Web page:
If you create your OS images using ConfigMgr one potential issue is that the ConfigMgr client agent is embedded in your image. In and of itself, this isn’t a huge deal if you are also deploying the image to systems that will be managed in that same ConfigMgr site or hierarchy. If however, you need to use that image in another site or hierarchy, say for example in a lab environment, then you will run into issues during the deployment task sequence with many tasks.
Build and capture task sequences and capture media do include a task for cleaning up the client agent and preparing it for existence within an image (the task is actually called Prepare ConfigMgr Client for Capture); however, this task doesn’t go quite far enough when cleaning up the client agent. So, what are our options:
- Use MDT to build our images. This is a technically sound choice and is recommended by many. It also completely separates the image build process from the image deployment process. This can be a good thing if these need or should be completely separate but can also a bad thing as it causes some (even a lot) of duplication of effort, configuration, and maintenance.
- Use ConfigMgr CB 1606. It’s kind of hard to do this in production right now, but once released for production use and assuming the feature makes the production cut, 1606 will automatically remove the client agent during the task noted above. See Improvements to the Prepare ConfigMgr Client for Capture task sequence step for further details.
- Export your build and capture task sequence and import it into the other site or hierarchy and re-capture the image. This works, but is a lot of work and time just to re-use an image.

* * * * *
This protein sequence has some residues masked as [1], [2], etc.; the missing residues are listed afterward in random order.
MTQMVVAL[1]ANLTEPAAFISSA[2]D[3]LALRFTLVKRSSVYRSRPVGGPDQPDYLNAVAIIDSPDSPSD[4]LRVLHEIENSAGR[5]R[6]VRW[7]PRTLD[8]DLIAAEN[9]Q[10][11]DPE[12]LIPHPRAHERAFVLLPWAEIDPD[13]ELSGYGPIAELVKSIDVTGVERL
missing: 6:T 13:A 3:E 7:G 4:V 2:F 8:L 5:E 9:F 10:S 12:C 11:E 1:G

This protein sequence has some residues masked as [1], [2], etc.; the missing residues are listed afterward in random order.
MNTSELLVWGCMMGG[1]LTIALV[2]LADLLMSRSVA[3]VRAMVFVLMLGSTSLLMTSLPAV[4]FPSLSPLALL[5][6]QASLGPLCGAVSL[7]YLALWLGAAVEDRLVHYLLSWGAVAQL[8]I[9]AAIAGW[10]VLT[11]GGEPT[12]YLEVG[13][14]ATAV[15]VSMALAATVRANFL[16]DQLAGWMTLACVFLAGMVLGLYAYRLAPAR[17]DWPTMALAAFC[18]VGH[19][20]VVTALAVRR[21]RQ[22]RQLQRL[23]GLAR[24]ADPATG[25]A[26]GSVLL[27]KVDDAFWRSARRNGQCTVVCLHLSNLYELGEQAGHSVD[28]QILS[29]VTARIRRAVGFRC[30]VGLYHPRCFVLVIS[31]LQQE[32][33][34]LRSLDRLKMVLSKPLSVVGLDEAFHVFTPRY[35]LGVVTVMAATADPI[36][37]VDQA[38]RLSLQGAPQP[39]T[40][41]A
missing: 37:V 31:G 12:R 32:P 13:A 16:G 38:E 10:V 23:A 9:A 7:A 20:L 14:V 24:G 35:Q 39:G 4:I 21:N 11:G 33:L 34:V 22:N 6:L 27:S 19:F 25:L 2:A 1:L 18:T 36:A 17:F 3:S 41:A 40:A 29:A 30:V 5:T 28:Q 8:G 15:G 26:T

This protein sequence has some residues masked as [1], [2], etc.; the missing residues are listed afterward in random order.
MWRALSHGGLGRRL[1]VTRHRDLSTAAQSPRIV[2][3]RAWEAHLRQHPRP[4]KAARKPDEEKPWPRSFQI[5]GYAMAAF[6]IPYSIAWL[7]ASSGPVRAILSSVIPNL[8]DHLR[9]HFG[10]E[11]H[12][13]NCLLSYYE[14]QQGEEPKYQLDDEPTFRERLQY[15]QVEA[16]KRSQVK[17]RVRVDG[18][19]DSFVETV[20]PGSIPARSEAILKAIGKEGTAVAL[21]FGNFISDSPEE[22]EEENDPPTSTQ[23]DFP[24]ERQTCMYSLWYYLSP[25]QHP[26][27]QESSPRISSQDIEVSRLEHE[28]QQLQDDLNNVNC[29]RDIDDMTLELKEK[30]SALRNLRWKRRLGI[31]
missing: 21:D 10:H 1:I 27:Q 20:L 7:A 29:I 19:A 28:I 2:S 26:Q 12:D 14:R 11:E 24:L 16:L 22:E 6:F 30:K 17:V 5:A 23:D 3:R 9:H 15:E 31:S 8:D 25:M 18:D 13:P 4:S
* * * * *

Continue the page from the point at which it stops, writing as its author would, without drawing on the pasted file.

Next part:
- Manually clean-up the ConfigMgr client agent in the deployment task sequence. For this, you simply run a script to further clean up the agent contained in the image before Windows setup starts in the task sequence; i.e., before the Setup Windows and ConfigMgr task but after the Apply OS Image task runs. You could also mount the image and perform these actions *gasp* manually *choke*, but then we run into that yucky manual work that we should be avoiding at all costs because it’s not consistently repeatable or documented.
Per this last option, I created a simple batch script to add to a task sequence that does just as described. Simply add the script to a package, add a Run Command-line task that references this package, and run the script.
@ECHO OFF reg.exe load HKLM\OfflineSoftware "C:\Windows\System32\config\SOFTWARE" reg.exe delete "HKLM\OfflineSoftware\Microsoft\CCM" /f reg.exe delete "HKLM\OfflineSoftware\Microsoft\SMS" /f reg.exe delete "HKLM\OfflineSoftware\Microsoft\ccmsetup" /f reg.exe unload HKLM\OfflineSoftware
You could take the script a step further and delete the keys for the client agent’s service as well but that felt like a bit of overkill to me.
One other possibility here is to run the above script during the capture phase (after the Prepare ConfigMgr Client for Capture task) to completely remove the client agent’s configuration. In this case, you’d probably want to also remove the service keys as mentioned above as well as the binaries. The following is an expanded script for this.
@ECHO OFF reg.exe load HKLM\OfflineSoftware "C:\Windows\System32\config\SOFTWARE" reg.exe delete "HKLM\OfflineSoftware\Microsoft\CCM" /f reg.exe delete "HKLM\OfflineSoftware\Microsoft\SMS" /f reg.exe delete "HKLM\OfflineSoftware\Microsoft\ccmsetup" /f reg.exe unload HKLM\OfflineSoftware reg.exe load HKLM\OfflineSystem "C:\Windows\System32\config\SYSTEM" reg.exe delete "HKLM\OfflineSystem\CurrentControlSet\services\CcmExec" /f reg.exe delete "HKLM\OfflineSystem\CurrentControlSet\services\CcmFramework" /f reg.exe delete "HKLM\OfflineSystem\CurrentControlSet\services\CmRcService" /f reg.exe delete "HKLM\OfflineSystem\CurrentControlSet\services\smstsmgr" /f reg.exe delete "HKLM\OfflineSystem\CurrentControlSet\services\eventlog\Application\Configuration Manager Agent" /f reg.exe unload HKLM\OfflineSystem rd /s /q C:\Windows\CCM rd /s /q C:\Windows\ccmcache rd /s /q C:\Windows\ccmsetup
Note that both of the above scripts have the C drive hard-coded so that may need to be adjusted. Also, the second script does not account for WMI data in any way. I have no idea how to load and/or manipulate WMI offline so for now, that’s unaccounted for but should be completely benign.